Jaycee's Networking

April 23, 2009

Everything as a service

Filed under: Information — Tags: — Jaycee @ 12:35 am

1. CaaS (Communication as a service):

delivery of Voice over IP (VaaS), instant messaging, and video conferencing applications using fixed and mobile devices

2. IaaS (Infrastructure as a service)

Delivery of computer infrastructure: platform virtualization environment for running client specified virtual machines, computer hardware, computer network ( including firewalls, load balancing), internet connectivity

3. SaaS (Software as a service):

SaaS software vendors may host the application on their own web servers or download the application to the consumer device, disabling it after use or after the on-demand contract expires. The on-demand function may be handled internally to share licenses within a firm or by a third-party application service provider (ASP) sharing licenses between firms. Examples of SaaS vendors include SAP Business ByDesign and Google Apps which provide common business applications online that are accessed from a web browser, while the software and data are stored on the servers.


a. Data transfers take place at Internet, rather than local Ethernet speeds; the provider may go bankrupt and the firewall may not permit integration with back end systems. It may not be easy to judge the importance of such issues when an implementation is first started, however they are largely resolved by the Hybrid SaaS model.

b. Widespread implementation of SaaS requires well defined services. That can achieve an economy of scale and the capacity to balance supply and demand. This requires areas of IT that are ubiquitous and commodity-like. SaaS is therefore not suitable for innovative or highly specialized niche systems, though SaaS may be used to provide one or more components in such systems.

c. As with manufacturing, a lack of substitutability and second sourcing options with any commodity creates a strategic weakness for any customer in terms of security, competition and pricing. Various forms of this weakness, such as “vendor lock-in”, are often cited as a barrier to adoption of SaaS as the current industry lacks portability and interoperability between vendors. This means that to change from one vendor to another will take a considerable amount of effort and time, although no more time then required to convert or migrate from one traditional, installed software package to another. This situation is resolvable by the introduction of open sourced standards and the development of markets based upon such standards.

d. Many vendors counter the concerns over potential security and operational risk with the argument that the professionals operating SaaS applications may have much better security and redundancy tools available to them. One vendor of SaaS document and process automation has for many years offered a “data-return guarantee” that allows clients to receive their documents and data upon cancellation of service.

e. SaaS applications pose some difficulty for businesses that need extensive customization is countered with the claim that many vendors have made progress with both customization and publication of their programming interfaces. Customization will reduce substitutability and given that SaaS applications are sometimes deployed for non-strategic business activities, the strategic benefit of customization is somewhat questionable.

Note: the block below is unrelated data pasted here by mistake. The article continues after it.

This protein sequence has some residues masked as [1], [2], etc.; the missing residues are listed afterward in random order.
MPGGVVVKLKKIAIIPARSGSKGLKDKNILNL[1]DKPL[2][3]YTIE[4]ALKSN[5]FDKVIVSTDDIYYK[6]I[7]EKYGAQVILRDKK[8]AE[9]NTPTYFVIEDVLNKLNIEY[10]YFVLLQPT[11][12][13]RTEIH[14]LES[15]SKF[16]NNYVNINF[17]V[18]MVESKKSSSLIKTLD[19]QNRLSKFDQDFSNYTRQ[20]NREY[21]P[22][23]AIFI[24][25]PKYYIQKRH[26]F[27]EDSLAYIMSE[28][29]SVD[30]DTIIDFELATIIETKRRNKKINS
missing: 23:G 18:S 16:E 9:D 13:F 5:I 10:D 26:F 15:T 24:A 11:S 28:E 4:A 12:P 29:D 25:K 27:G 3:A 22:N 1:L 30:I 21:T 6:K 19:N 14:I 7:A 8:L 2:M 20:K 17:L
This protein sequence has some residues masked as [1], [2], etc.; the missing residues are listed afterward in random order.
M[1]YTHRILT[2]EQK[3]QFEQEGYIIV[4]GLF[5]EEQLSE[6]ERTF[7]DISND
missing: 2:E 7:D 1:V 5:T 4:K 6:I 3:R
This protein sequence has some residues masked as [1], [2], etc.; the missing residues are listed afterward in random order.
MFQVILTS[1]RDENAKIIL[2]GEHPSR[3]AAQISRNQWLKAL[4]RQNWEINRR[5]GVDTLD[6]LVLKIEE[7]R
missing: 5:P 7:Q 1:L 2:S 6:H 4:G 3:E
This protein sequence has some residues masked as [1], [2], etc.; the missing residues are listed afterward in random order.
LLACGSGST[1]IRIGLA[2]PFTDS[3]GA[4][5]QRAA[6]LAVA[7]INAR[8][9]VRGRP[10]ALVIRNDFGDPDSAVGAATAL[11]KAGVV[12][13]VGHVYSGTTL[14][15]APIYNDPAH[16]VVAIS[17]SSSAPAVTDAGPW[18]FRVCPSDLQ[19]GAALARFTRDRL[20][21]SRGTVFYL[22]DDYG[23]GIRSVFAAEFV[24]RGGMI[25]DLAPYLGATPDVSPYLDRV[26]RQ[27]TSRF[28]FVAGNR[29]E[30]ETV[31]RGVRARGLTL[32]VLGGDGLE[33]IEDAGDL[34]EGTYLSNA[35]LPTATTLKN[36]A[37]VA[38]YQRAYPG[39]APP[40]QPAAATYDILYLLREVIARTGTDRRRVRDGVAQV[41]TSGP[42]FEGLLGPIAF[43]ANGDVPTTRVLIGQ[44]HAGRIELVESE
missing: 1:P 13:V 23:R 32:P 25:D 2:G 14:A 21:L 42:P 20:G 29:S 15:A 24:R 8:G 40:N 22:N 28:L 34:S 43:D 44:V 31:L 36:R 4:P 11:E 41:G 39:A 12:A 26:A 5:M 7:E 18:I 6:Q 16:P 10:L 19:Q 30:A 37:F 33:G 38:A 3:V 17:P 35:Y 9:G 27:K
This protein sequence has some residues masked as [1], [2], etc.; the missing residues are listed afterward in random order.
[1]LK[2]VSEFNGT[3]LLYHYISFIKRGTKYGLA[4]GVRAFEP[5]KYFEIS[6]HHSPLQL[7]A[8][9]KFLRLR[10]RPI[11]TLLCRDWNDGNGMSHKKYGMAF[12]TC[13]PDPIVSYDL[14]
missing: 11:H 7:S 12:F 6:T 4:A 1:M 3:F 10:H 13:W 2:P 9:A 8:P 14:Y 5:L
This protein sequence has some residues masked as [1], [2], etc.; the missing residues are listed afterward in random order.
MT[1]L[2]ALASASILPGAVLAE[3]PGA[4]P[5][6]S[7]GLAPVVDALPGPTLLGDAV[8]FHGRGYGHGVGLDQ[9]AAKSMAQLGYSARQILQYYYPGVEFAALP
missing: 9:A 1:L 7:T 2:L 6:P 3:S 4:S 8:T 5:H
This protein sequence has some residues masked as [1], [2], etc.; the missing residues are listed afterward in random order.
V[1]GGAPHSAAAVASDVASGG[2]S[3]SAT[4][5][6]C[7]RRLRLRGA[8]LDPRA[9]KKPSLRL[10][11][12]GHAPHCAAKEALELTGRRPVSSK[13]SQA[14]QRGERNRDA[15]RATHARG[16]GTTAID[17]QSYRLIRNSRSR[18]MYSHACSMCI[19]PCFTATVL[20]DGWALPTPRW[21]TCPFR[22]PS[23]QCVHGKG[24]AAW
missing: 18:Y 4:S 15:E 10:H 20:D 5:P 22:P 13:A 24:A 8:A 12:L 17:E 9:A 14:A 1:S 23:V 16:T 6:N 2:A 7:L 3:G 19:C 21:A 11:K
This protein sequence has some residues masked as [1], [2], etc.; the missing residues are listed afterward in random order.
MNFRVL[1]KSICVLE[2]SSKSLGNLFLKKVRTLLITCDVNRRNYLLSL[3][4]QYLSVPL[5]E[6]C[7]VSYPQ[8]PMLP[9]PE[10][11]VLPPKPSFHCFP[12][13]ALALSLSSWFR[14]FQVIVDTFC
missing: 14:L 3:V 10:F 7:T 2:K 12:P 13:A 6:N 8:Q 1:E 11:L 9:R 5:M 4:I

f. The availability of open-source applications, inexpensive hardware and low-cost bandwidth combine to offer compelling economic reasons for businesses to operate their own software applications, particularly as open-source solutions have increased in quality and become easier to install. SaaS providers can offer a higher level of service and support then most open source solutions but the level of that service in any delivery model depends greatly on the orientation of the software vendor. For example, development-centric vendors that are highly technical tend to deliver the lowest level of user support whether in terms of technical support or implementation. Conversely, companies that are services-oriented tend to offer much more developed plans for technical support, user training, even supporting services such as data capture which make the application more usable.

g. Users and purchasers of any SaaS application need to establish a strong confidence in the provider of the service, particularly if the application stores the user’s data. This confidence can be enhanced and enforced by a balanced Service Agreement that gives the provider opportunities to correct issues but within limits that the client can accept. The provider needs to be trusted with both the intention and the ability to safeguard this information. Thus internet security procedures such as SSL or other encryption technologies should be required by all SaaS consumers.

4. PaaS (Platform as a service):

Delivery of a computing platform and solution stack as a service. It facilitates deployment of applications without the cost and complexity of buying and managing the underlying hardware and software layers, providing all of the facilities required to support the complete life cycle of building and delivering web applications and services entirely available from the Internet—with no software downloads or installation for developers, IT managers or end-users. It’s also known as cloud computing, in which dynamically scalable and often virtualized resources are provided as a service over the Internet. Users need not have knowledge of, expertise in, or control over the technology infrastructure “in the cloud” that supports them.


1 Comment »

  1. the popularity of cloud computing made most companies use saas accounting software nowadays.

    Comment by Jan — April 23, 2009 @ 10:26 pm

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